There are scores of cyber forensic investigators in the marketplace for both large and small companies, and many companies have pre-existing relationships with cybersecurity vendors. There are also a number of ways that an investigation should be tailored based upon the initial indicators of compromise that are detected internally, and based upon the size of the company. Below are factors to consider when selecting a cyber forensic investigator:

  1. Experience: There is nothing more important than experience. Today’s major breaches are carried out by sophisticated cybercriminals focused on the wholesale destruction or theft of millions of pieces of customer or patient data. The malware tools used are complex and have likely been masked throughout the breach process. The time-lag before discovery on the network gives hackers a huge head start. The forensic investigator should have major breach experience and also be able to identify and understand the various threat vectors and signatures that could have been used based upon other attacks. While each incident is different, and the choice of a forensic investigator will often depend on the magnitude of the breach, a more expensive (but experienced) vendor may be able to shorten the investigation, remediation, and recovery time necessary to fix the breach.[iv] As noted by one IT commentator, being able to apply analytics sets good cyber forensic investigators apart:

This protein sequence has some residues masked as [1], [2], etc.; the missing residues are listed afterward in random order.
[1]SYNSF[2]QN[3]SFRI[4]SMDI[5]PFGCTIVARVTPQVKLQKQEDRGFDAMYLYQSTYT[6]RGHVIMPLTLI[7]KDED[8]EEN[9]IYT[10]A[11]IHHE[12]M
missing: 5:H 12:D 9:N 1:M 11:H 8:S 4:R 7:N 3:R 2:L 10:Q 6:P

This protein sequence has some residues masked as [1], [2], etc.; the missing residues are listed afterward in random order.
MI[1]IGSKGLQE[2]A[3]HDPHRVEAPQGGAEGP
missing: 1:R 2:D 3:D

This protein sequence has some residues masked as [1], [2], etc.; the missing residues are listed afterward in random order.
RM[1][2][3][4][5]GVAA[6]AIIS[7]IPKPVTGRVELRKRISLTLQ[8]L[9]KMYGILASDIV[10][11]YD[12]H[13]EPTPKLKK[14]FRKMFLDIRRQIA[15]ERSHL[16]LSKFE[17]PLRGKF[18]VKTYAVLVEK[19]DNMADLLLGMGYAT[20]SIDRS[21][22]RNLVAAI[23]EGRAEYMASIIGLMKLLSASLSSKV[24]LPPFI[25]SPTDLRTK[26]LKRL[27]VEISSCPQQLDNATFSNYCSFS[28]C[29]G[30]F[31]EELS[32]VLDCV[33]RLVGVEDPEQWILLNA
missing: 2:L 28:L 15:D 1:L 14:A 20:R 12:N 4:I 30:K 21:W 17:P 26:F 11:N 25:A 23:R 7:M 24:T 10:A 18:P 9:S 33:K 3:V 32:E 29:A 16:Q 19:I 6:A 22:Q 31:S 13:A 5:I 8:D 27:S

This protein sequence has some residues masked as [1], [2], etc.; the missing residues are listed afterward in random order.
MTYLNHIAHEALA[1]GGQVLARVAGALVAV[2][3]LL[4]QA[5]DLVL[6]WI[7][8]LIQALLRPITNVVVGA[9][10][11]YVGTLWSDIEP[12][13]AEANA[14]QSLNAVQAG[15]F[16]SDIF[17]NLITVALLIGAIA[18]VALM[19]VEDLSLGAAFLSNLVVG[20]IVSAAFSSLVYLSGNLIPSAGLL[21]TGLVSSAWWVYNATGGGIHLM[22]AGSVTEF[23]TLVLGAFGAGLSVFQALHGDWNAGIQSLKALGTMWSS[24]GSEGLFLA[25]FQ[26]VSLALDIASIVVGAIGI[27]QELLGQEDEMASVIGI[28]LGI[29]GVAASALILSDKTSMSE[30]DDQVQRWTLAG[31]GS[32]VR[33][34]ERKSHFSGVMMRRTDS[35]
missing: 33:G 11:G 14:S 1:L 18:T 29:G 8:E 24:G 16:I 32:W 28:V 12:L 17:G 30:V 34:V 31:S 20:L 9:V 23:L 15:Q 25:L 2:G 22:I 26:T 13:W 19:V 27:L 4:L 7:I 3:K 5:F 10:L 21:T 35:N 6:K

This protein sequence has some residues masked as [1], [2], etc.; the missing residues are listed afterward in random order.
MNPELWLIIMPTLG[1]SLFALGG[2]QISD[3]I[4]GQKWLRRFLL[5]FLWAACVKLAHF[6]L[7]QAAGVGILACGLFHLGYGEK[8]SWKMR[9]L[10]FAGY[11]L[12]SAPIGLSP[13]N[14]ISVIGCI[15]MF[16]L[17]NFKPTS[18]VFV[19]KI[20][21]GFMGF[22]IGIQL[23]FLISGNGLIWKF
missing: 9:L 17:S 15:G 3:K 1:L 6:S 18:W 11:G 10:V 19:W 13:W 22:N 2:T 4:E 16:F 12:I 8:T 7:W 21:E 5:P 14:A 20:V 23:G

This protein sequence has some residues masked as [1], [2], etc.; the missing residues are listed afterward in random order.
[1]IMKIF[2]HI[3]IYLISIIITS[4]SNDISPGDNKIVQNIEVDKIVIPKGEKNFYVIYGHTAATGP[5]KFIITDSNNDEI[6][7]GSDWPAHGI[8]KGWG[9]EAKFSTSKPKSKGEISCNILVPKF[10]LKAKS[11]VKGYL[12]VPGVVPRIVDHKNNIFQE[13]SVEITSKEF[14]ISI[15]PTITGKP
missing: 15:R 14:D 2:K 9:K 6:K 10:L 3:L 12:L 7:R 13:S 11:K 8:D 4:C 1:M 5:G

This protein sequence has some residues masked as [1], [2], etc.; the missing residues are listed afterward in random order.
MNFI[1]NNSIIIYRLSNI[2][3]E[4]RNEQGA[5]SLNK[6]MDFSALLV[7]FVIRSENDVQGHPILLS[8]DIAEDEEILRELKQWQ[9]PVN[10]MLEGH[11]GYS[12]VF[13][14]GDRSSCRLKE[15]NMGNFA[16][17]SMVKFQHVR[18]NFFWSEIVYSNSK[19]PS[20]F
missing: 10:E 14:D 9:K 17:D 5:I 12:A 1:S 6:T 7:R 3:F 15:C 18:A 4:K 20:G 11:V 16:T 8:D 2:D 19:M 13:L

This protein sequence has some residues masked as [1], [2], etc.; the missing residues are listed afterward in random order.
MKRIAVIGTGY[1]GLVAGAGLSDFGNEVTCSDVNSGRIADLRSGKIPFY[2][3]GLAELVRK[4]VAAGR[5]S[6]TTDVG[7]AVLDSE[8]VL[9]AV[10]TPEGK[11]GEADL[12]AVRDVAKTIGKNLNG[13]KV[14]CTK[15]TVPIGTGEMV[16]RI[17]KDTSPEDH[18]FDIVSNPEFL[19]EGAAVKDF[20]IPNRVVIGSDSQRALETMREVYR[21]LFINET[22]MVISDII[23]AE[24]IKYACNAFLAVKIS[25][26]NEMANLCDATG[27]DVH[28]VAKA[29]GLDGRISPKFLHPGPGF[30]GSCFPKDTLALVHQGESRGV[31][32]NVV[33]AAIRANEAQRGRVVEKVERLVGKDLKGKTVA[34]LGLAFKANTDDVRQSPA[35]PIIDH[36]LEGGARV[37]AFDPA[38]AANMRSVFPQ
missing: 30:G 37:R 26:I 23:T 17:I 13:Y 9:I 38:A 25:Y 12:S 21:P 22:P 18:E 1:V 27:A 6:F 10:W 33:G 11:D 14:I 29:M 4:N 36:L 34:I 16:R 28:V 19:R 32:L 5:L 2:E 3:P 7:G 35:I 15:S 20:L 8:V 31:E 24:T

Analytics is about the ability to extract meaning, sort through masses of data, and in patterns and unexpected correlations. It’s not about knowing everything − it’s about finding what is relevant and getting closer to the right elements with the right people. To do that, you need to maintain a level of objectivity; set aside your personal and professional influences and biases and focus on the data. Forensics professionals cannot solely rely on technology to solve problems − they must build analytical skills that are learned and refined by thinking through trial-and-error.[v]

  1. Responsiveness: Building relationships with forensic investigators before a cyber-attack occurs will help achieve two main goals. It will increase the chances that the vendor will be available when needed on short notice, and the chances that it will be able to act faster.
  2. Credibility: Given the technical nature of a cyber-attack, it is necessary to rely heavily on the forensic investigator. It follows, therefore, that vendors with experience and strong references are a safer choice. Additionally, the forensic investigator likely will need to interact with regulators and possibly courts, so finding one with stature is imperative.
  3. User Friendly: Similar to using experts in other complex areas, one of the most important attributes of a good forensic investigator is to be able to translate complicated technical topics into plain English. Often, people who lack technical expertise will be making decisions and taking actions based on information provided by the forensic investigator, so the easier it is to understand the expert, the more informed the decision-makers will be.